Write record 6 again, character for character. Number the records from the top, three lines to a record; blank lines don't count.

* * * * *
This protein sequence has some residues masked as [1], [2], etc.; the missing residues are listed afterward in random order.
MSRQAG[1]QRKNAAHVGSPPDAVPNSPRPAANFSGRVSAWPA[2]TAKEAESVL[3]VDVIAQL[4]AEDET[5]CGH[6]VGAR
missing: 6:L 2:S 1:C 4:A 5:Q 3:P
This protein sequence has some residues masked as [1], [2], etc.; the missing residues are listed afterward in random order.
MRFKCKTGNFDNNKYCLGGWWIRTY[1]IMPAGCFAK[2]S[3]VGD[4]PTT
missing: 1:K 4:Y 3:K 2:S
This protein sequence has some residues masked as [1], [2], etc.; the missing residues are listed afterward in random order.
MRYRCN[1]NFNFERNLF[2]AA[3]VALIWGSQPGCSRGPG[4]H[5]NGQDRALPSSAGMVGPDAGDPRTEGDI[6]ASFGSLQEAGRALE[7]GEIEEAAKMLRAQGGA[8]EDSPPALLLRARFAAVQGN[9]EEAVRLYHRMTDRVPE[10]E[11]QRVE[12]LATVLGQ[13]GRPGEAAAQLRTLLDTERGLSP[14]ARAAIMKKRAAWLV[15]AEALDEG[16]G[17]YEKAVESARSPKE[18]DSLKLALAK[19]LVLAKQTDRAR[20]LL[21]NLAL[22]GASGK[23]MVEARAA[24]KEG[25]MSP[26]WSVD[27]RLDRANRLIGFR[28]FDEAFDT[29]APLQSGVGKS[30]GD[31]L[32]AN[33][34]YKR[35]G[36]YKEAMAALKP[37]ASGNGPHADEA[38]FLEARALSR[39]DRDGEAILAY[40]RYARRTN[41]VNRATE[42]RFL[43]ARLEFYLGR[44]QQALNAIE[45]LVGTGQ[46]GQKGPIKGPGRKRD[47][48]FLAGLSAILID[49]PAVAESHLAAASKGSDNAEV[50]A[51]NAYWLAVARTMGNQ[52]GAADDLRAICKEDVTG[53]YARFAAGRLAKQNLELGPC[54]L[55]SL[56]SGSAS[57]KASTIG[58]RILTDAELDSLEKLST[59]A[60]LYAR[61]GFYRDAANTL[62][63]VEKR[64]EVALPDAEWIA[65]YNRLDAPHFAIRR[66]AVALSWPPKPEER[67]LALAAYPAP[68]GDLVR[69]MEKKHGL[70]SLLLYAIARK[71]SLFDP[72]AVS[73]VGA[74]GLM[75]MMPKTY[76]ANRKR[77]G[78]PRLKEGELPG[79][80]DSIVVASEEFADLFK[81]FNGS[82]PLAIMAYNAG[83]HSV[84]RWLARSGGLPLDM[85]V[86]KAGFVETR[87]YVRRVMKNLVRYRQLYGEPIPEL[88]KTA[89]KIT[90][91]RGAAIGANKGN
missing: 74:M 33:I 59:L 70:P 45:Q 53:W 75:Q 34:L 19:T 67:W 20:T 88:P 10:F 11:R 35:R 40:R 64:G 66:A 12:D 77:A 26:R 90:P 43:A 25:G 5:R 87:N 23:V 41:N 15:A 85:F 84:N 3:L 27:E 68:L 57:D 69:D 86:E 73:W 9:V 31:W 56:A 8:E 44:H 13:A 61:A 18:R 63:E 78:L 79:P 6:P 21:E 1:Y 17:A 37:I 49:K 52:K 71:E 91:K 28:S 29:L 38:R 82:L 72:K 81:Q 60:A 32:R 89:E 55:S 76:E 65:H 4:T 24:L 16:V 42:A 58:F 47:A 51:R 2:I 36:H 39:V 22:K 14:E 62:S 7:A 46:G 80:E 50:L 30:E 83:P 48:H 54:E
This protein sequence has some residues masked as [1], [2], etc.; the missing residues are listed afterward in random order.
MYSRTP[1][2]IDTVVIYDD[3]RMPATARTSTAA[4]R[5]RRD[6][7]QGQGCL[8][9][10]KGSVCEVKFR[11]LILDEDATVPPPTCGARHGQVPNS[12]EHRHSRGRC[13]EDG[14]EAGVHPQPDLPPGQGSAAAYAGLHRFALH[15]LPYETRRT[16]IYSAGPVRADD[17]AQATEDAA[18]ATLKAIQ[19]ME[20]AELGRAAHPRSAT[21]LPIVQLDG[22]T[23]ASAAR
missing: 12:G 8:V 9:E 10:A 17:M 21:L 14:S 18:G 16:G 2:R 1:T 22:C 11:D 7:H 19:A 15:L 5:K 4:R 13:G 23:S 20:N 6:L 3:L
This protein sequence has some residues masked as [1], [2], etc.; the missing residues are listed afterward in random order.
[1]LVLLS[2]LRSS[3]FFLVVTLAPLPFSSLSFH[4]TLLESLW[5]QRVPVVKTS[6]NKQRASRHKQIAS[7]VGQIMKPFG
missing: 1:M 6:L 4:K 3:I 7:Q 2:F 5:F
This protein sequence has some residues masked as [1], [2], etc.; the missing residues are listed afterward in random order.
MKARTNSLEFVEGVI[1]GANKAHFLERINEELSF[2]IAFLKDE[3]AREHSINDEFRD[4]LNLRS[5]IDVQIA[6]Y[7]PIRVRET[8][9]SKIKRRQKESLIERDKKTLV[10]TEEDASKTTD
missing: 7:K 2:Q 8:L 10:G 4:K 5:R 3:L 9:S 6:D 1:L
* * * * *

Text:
This protein sequence has some residues masked as [1], [2], etc.; the missing residues are listed afterward in random order.
MKARTNSLEFVEGVI[1]GANKAHFLERINEELSF[2]IAFLKDE[3]AREHSINDEFRD[4]LNLRS[5]IDVQIA[6]Y[7]PIRVRET[8][9]SKIKRRQKESLIERDKKTLV[10]TEEDASKTTD
missing: 7:K 2:Q 8:L 10:G 4:K 5:R 3:L 9:S 6:D 1:L